Chemical class: oxazolidinone

A member of the oxazolidinone class of drugs, linezolid is active against most Gram-positive bacteria that cause disease, including tuberculosis, streptococci, vancomycin-resistant enterococci (VRE), and methicillin-resistant Staphylococcus aureus (MRSA). Discovered in the 1990s and first approved for use in 2000, linezolid was the first commercially available 1,3-oxazolidinone antibiotic. As a protein synthesis inhibitor, it stops the growth of bacteria by disrupting their production of proteins, that is, it is a bacteriostatic agent, not bacteriocidal. Although many antibiotics work this way, the exact mechanism of action of linezolid appears to be unique in that it blocks the initiation of protein production, and not one of the later steps  Bacterial resistance to linezolid has remained very low.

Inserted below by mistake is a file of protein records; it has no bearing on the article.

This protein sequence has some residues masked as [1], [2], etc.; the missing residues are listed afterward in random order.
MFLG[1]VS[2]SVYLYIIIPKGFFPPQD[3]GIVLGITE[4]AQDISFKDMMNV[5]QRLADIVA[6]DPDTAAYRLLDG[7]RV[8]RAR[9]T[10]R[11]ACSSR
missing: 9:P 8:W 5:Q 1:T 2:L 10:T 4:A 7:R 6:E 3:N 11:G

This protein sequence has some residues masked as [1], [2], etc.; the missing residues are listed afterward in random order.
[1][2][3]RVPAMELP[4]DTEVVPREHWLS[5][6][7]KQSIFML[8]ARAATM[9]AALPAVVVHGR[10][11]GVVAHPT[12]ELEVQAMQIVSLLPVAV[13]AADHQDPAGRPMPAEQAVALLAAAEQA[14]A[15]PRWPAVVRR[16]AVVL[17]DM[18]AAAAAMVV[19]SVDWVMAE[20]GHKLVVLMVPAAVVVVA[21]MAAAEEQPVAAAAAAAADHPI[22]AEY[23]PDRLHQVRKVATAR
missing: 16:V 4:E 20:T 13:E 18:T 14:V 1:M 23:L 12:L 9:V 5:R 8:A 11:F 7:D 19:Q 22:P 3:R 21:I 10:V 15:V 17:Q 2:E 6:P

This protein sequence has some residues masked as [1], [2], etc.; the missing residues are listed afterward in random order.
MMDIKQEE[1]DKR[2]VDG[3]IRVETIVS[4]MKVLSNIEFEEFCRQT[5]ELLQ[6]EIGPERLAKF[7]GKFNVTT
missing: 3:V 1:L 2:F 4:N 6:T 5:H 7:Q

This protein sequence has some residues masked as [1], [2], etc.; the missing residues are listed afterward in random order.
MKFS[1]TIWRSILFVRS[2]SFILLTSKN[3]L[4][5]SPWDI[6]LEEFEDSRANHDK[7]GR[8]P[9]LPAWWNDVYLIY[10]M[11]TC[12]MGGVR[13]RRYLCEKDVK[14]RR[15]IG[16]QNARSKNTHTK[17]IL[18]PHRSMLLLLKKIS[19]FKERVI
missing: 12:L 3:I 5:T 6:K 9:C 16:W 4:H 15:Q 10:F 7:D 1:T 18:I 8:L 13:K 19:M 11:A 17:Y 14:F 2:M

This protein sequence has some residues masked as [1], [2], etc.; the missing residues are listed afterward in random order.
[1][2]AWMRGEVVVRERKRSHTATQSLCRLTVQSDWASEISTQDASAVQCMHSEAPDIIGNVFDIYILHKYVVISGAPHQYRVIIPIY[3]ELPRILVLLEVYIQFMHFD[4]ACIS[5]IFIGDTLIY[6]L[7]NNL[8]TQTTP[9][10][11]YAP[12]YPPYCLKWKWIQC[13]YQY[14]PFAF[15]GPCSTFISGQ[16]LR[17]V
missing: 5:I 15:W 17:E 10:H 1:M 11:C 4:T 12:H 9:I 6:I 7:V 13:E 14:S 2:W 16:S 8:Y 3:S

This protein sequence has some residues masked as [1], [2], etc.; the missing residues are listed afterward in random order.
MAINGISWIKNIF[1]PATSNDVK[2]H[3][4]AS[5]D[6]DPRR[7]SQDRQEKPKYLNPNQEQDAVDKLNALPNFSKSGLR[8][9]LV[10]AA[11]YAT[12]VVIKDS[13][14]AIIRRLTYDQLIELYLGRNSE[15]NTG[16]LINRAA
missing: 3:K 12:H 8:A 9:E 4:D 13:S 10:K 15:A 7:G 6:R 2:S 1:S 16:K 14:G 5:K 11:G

Regimen Associations

This compound has appeared in the following regimens:

Trial Associations

This compound has appeared in the following trials: